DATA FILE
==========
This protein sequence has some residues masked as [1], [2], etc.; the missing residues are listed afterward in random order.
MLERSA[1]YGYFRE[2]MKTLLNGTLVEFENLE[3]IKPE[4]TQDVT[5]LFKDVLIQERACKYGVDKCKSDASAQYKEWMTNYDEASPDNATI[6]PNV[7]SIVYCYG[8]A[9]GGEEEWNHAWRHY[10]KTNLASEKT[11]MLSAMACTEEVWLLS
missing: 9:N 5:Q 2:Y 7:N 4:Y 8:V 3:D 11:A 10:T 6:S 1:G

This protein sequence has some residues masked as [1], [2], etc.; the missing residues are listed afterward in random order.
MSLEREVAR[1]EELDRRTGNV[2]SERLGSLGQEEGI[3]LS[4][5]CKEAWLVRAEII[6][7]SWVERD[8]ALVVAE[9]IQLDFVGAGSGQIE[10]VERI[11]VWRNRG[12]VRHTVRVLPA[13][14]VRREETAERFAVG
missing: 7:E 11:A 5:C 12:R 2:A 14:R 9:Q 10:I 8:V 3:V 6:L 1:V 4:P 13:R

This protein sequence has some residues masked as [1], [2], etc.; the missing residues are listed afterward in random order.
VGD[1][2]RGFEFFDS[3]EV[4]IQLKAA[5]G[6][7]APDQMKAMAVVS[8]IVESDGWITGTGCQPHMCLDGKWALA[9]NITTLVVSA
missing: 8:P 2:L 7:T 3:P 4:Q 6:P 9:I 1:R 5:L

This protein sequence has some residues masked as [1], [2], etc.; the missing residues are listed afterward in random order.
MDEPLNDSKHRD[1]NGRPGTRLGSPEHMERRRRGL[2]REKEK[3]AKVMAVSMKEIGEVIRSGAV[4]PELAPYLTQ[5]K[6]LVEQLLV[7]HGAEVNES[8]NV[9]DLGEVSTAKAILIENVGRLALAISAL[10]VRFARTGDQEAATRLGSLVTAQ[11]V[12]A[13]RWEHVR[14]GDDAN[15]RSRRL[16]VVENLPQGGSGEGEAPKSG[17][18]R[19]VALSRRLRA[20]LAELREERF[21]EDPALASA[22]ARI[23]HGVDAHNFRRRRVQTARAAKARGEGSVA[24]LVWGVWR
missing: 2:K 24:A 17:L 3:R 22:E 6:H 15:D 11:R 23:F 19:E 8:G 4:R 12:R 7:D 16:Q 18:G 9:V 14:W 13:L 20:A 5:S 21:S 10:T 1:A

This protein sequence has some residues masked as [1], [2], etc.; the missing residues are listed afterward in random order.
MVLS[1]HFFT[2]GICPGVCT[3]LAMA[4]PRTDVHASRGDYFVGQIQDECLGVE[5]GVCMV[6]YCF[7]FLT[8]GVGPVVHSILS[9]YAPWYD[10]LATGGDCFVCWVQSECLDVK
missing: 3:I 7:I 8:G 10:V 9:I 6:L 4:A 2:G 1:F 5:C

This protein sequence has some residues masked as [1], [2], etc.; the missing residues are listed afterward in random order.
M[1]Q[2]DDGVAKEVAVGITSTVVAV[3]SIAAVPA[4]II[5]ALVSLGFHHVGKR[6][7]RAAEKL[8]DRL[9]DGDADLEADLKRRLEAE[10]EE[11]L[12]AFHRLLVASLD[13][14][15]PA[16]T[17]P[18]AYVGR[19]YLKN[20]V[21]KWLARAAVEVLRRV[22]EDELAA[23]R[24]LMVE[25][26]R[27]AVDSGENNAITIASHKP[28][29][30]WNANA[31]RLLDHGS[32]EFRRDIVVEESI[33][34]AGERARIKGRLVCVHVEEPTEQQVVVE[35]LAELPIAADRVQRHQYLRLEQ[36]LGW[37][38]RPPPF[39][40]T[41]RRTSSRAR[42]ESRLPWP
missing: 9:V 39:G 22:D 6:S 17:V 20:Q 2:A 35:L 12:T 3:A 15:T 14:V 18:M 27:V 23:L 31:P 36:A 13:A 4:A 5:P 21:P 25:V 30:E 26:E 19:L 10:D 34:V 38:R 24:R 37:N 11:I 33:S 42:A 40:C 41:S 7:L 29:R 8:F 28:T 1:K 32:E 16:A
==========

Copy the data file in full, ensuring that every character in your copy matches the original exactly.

This protein sequence has some residues masked as [1], [2], etc.; the missing residues are listed afterward in random order.
MLERSA[1]YGYFRE[2]MKTLLNGTLVEFENLE[3]IKPE[4]TQDVT[5]LFKDVLIQERACKYGVDKCKSDASAQYKEWMTNYDEASPDNATI[6]PNV[7]SIVYCYG[8]A[9]GGEEEWNHAWRHY[10]KTNLASEKT[11]MLSAMACTEEVWLLS
missing: 9:N 5:Q 2:Y 7:N 4:Y 8:V 3:D 11:A 10:T 6:S 1:G

This protein sequence has some residues masked as [1], [2], etc.; the missing residues are listed afterward in random order.
MSLEREVAR[1]EELDRRTGNV[2]SERLGSLGQEEGI[3]LS[4][5]CKEAWLVRAEII[6][7]SWVERD[8]ALVVAE[9]IQLDFVGAGSGQIE[10]VERI[11]VWRNRG[12]VRHTVRVLPA[13][14]VRREETAERFAVG
missing: 7:E 11:A 5:C 12:R 2:A 14:R 9:Q 10:I 8:V 3:V 6:L 1:V 4:P 13:R

This protein sequence has some residues masked as [1], [2], etc.; the missing residues are listed afterward in random order.
VGD[1][2]RGFEFFDS[3]EV[4]IQLKAA[5]G[6][7]APDQMKAMAVVS[8]IVESDGWITGTGCQPHMCLDGKWALA[9]NITTLVVSA
missing: 8:P 2:L 7:T 3:P 4:Q 6:P 9:I 1:R 5:L

This protein sequence has some residues masked as [1], [2], etc.; the missing residues are listed afterward in random order.
MDEPLNDSKHRD[1]NGRPGTRLGSPEHMERRRRGL[2]REKEK[3]AKVMAVSMKEIGEVIRSGAV[4]PELAPYLTQ[5]K[6]LVEQLLV[7]HGAEVNES[8]NV[9]DLGEVSTAKAILIENVGRLALAISAL[10]VRFARTGDQEAATRLGSLVTAQ[11]V[12]A[13]RWEHVR[14]GDDAN[15]RSRRL[16]VVENLPQGGSGEGEAPKSG[17][18]R[19]VALSRRLRA[20]LAELREERF[21]EDPALASA[22]ARI[23]HGVDAHNFRRRRVQTARAAKARGEGSVA[24]LVWGVWR
missing: 2:K 24:A 17:L 3:R 22:E 6:H 15:D 11:R 23:F 19:E 8:G 4:R 12:R 7:D 16:Q 18:G 9:V 14:W 13:L 20:A 5:S 21:S 10:T 1:A

This protein sequence has some residues masked as [1], [2], etc.; the missing residues are listed afterward in random order.
MVLS[1]HFFT[2]GICPGVCT[3]LAMA[4]PRTDVHASRGDYFVGQIQDECLGVE[5]GVCMV[6]YCF[7]FLT[8]GVGPVVHSILS[9]YAPWYD[10]LATGGDCFVCWVQSECLDVK
missing: 3:I 7:I 8:G 10:V 9:I 6:L 4:A 2:G 1:F 5:C

This protein sequence has some residues masked as [1], [2], etc.; the missing residues are listed afterward in random order.
M[1]Q[2]DDGVAKEVAVGITSTVVAV[3]SIAAVPA[4]II[5]ALVSLGFHHVGKR[6][7]RAAEKL[8]DRL[9]DGDADLEADLKRRLEAE[10]EE[11]L[12]AFHRLLVASLD[13][14][15]PA[16]T[17]P[18]AYVGR[19]YLKN[20]V[21]KWLARAAVEVLRRV[22]EDELAA[23]R[24]LMVE[25][26]R[27]AVDSGENNAITIASHKP[28][29][30]WNANA[31]RLLDHGS[32]EFRRDIVVEESI[33][34]AGERARIKGRLVCVHVEEPTEQQVVVE[35]LAELPIAADRVQRHQYLRLEQ[36]LGW[37][38]RPPPF[39][40]T[41]RRTSSRAR[42]ESRLPWP
missing: 9:V 39:G 22:D 6:S 17:V 20:Q 2:A 35:L 12:T 3:A 15:T 14:V 18:M 27:V 23:L 31:P 36:A 13:A 4:A 5:P 21:P 25:V 30:E 26:E 19:L 10:D 34:V 38:R 24:R 37:N 11:I 33:S 42:A 40:C 41:S 7:L 29:R 8:F 28:T 1:K 32:E 16:A